Living Kidney Donation Rates Lower Among African Americans

Living kidney or kidney-pancreas donation rates were highest among Caucasians followed by Hispanics and Asians in a study that looked at the impact of organ transplant candidates’ socioeconomic environment on living donation rates. The findings were reported by Douglas Keith, MD, of the University of Virginia Medical Center at Kidney Week 2015.

Keith and his team identified all candidates listed for kidney or kidney-pancreas transplant in the Scientific Registry of Transplant Recipients database from 2000 to 2010. They then linked their information to US census data on median income by zip code.

The researchers found that increasing median income levels of candidates’ zip codes were associated with higher rates of living donation for all racial and ethnic groups.

African Americans had by far the lowest overall living donation rates. Rates of living donation for African American candidates living in the wealthiest neighborhoods were only slightly higher than rates seen among the lowest quintile median income areas for Caucasians.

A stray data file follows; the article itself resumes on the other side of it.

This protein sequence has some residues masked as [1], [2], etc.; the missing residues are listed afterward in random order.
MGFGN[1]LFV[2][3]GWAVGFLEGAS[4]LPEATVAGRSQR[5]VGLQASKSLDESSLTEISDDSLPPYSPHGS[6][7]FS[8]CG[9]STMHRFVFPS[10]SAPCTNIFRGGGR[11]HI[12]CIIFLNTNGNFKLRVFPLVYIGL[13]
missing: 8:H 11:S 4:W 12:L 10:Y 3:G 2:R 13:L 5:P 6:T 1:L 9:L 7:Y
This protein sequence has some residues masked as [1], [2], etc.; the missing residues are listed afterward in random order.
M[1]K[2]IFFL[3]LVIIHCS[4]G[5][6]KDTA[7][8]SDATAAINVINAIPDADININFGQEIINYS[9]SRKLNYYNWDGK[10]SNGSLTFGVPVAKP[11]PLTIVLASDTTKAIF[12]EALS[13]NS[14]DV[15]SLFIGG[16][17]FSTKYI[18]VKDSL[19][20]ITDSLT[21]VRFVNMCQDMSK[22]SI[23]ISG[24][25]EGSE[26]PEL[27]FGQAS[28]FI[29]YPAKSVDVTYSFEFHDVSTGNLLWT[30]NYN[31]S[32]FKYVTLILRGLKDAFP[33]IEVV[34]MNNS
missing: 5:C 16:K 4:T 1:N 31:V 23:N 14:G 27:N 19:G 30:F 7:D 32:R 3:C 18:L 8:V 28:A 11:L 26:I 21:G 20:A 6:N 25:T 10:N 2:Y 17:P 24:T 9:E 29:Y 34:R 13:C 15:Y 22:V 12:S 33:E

“The finding could reflect lower levels of wealth for African Americans, which are probably similar to Caucasians living in low income communities,” said Keith Norris, MD, PhD, clinical professor specializing in health policy and nephrology at UCLA. “It could also reflect distinct health beliefs and behaviors for African Americans rooted in a historical distrust of American institutions based on years of disenfranchisement.”

Likewise, said Dr. Norris, who was not associated with the study: “This finding suggests that people living in communities with lower median income may have lower levels of disposition to philanthropic giving, but more likely suggests that either there are higher rates of co-morbidity leading to exclusion for being a donor and/or the nonreimbursed costs related to donation—such as time off work for evaluation and follow-up, parking, and child or elder care—may preclude many from participating.

“Association of Neighborhood Poverty and Living Donor Kidney Transplant Rates by Race” (Abstract FR-PO1002).